Tobold's Blog
Thursday, December 18, 2014
What do you think of 2014 in gaming?

It's not even Christmas yet, and I've already seen several articles on the internet claiming that 2014 was the worst year in gaming ever. The evidence cited in those articles is a varying list of triple A games that failed to impress, or even failed to be playable on launch day. Seen from that point of view, the MMORPG genre isn't an exception: Both The Elder Scrolls Online and Wildstar, the two big triple A releases of 2014 failed to hold onto their subscribers. Somewhat surprisingly the one MMORPG triple A product of 2014 that earned both critical and commercial success was Warlords of Draenor, an expansion for a 10-year old game.

But what if we look at 2014 in a different way? Do triple A games really matter all that much?

Personally, for me as a gamer, what is important isn't the success or failure of any single game. What is important for me is whether I have a game to play, and whether I have fun playing that game. And looking back at 2014 with that in mind, I don't think the year was all that bad. I played lots of different games, and I had lots of fun with many of them. And the games I played weren't even very expensive!

I am wondering of those game journalists talking about a bad year are too much considering gaming from the point of view of the industry. Honestly, I wouldn't want to work in the gaming industry today, nor would I invest my money in it. As I see it we are in the middle of a huge glut of games, and that is driving down prices and profits. $60 games being a disappointment has a lot to do with there being $6 games which are just as much fun. I spent a good amount of gaming time this year with iPad games that cost only a tiny fraction of the cost of a $60 console game. And because the PC gaming industry is producing games much faster than I can play them, I can afford to wait and buy them in Steam sales for 50% to 90% off.

I would say that the "bad year" is still to come. We are in the glut phase of the videogames pork cycle. It might well be that after years of overproduction we will have some years of underproduction, until the industry is profitable again. Well, Steam will probably survive and I have a large library of games in reserve in case we see those 7 lean years.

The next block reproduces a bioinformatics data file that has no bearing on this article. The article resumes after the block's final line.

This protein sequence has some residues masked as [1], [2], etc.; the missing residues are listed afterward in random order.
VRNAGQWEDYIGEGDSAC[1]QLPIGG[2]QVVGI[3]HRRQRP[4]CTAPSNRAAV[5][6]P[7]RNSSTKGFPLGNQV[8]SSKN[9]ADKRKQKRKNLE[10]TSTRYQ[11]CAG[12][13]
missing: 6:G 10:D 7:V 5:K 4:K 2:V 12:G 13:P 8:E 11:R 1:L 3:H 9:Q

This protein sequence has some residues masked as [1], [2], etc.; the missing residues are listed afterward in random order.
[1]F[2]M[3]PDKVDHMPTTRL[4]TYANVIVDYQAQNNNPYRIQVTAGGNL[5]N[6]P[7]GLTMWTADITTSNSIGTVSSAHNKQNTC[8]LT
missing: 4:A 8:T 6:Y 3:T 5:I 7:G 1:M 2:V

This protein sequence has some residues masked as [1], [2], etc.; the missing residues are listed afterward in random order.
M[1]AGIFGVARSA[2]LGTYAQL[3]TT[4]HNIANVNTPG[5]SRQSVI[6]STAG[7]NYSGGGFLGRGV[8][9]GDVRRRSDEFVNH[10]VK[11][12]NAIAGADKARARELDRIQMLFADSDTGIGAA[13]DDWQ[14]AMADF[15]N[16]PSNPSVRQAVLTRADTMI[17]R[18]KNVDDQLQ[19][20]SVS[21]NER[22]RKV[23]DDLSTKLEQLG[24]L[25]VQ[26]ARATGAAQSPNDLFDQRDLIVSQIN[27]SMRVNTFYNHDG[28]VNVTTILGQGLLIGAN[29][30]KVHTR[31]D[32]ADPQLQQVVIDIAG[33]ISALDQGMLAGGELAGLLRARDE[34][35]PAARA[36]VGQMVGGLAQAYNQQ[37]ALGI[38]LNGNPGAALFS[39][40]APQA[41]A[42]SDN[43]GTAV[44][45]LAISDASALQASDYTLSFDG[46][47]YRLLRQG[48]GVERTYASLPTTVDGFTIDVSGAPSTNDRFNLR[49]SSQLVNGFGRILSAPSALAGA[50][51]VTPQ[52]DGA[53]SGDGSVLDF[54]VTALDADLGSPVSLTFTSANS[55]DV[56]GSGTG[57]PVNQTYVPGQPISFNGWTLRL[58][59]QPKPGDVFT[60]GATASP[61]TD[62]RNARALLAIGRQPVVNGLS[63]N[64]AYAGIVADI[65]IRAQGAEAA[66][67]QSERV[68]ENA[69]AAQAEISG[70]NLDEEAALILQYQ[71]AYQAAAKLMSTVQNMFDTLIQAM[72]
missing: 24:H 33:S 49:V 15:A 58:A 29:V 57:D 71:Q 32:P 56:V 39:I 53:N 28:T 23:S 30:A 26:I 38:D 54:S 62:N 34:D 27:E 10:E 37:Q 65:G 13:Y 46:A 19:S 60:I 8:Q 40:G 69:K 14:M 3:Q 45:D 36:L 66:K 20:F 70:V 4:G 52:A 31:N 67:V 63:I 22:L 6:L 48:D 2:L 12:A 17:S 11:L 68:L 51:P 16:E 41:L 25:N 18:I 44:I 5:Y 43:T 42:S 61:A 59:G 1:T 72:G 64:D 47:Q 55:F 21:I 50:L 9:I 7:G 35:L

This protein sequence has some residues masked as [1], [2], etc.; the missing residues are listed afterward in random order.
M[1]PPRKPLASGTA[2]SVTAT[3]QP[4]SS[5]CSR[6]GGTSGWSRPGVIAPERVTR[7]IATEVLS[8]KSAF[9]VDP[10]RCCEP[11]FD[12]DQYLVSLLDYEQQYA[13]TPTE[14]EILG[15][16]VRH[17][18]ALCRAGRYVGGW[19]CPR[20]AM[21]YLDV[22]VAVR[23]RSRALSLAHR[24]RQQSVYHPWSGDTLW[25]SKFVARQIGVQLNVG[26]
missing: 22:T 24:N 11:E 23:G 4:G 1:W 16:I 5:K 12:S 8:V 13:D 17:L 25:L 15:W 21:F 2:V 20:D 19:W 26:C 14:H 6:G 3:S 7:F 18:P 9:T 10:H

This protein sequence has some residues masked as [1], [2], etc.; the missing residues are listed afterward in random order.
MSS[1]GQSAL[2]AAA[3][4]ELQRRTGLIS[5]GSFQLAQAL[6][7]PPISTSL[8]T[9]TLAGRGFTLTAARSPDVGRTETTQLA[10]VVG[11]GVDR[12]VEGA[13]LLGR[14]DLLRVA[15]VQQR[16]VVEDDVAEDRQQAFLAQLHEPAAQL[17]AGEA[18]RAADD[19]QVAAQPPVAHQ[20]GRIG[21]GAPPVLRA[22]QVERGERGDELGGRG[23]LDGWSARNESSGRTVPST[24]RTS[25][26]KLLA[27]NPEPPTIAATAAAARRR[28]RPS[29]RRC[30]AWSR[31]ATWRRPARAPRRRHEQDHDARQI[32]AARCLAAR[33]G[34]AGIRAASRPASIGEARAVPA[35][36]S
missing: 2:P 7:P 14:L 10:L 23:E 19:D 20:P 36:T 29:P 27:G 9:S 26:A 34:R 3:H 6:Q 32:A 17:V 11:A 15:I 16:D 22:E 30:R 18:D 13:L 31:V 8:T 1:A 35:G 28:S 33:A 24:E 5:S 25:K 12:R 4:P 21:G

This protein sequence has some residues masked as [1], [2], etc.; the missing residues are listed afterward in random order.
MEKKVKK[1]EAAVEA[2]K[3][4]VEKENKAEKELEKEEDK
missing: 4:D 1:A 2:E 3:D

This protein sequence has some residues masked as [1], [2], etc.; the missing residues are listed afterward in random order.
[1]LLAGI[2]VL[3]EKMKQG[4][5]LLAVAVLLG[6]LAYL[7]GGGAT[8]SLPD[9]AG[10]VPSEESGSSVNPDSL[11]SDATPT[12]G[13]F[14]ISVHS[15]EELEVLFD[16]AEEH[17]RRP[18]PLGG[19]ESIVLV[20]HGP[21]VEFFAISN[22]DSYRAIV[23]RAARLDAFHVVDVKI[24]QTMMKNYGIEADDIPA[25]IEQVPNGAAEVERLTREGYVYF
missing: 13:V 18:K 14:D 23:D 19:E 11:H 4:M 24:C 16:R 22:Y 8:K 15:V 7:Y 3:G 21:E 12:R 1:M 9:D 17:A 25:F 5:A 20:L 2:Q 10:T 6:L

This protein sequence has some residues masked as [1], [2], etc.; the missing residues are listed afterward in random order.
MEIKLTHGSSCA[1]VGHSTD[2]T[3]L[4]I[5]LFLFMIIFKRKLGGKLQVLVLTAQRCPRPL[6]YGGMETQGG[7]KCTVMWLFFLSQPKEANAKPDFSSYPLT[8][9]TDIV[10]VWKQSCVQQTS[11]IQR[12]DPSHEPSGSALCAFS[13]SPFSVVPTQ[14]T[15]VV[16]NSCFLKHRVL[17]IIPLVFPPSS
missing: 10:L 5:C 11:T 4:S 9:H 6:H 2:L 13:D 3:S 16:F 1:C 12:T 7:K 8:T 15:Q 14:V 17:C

How was 2014 in gaming for you? Did you buy a lot of disappointing games, or did you enjoy the consumer benefits of the surplus in supply?

Wednesday, December 17, 2014
Breaking away from the Ubisoft formula

I am having great fun playing Assassin's Creed IV : Black Flag, cruising my pirate ship through the Caribbean, exploring, and getting into naval battles. I'm pretty much ignoring the story mission at the moment, because pirating is so much more fun. And somewhere that is the problem with AC4: It is great fun *because* it doesn't play like the other Assassin's Creed games. I mean, yes, I climbed all the towers of Havana and visited all the points I found that way. But after one city like that I was free to do something a lot more interesting, and lead a pirate life instead of the life of a tower climber / parkour runner. The Ubisoft formula doesn't work all that well for me, and I'm happiest in the parts of AC4 which break away from that formula.

One problem I have with Assassin's Creed in general is that they aren't all that great as stealth games. I haven't played Unity yet, but up to there the AC games didn't even have a crouch button. In AC4 I can only "sneak" if there is a sugar field or similar brushwood around. So frequently when I am approaching a target from behind to assassinate it, my avatar is showing the same animation that he has when strolling through a city. Compared to other stealth games I played, like Deus Ex : Human Revolution, the stealth movement in Assassin's Creed is really weak.

Related to that is the fact that combat is somewhat easy. It takes a *lot* of enemies at the same time before they even start to cause you any trouble. In general you can just wait motionless until you see the little red icon of somebody attacking you, press the counter button followed by the attack button, and the enemy is dead. So in many cases I didn't bother with sneaking, because simply killing everybody was a lot easier.

Naval combat in AC4 on the other hand is really good. You have various weapons you can use, cannons, mortars, fire barrels. And as the enemy ships have different strengths and come in different numbers, and there are also interesting weather effects to consider, there is a lot of variety to naval combat. The only thing missing is wind direction and speed, the "sailing ship" in fact moves like a motor ship, with equal speed all the time and in every direction. Over a quarter of a century ago, Sid Meier's Pirates! had wind direction, but apparently Ubisoft judged that to be too complicated.

So the game I am mostly playing is labeled "Assassin's Creed", but the part of it that I am playing isn't actually part of the Assassin's Creed brand and series. If I play any other game of the series (not counting the mobile AC Pirates game), I won't be able to play the part of AC4 that I am having fun with. I don't know if any of the newer AC games even has much in the way of other gameplay elements than the classic tower climbing / parkour running / assassination Ubisoft formula.

Tuesday, December 16, 2014
The Favorites of Selune - Skin Deep - Session 8

In the previous session the Favorites of Selune had returned to the Duchy of Faywyr as ambassadors for the svirfneblin, giving them the opportunity to investigate who had turned them into svirfneblin during their previous stay there.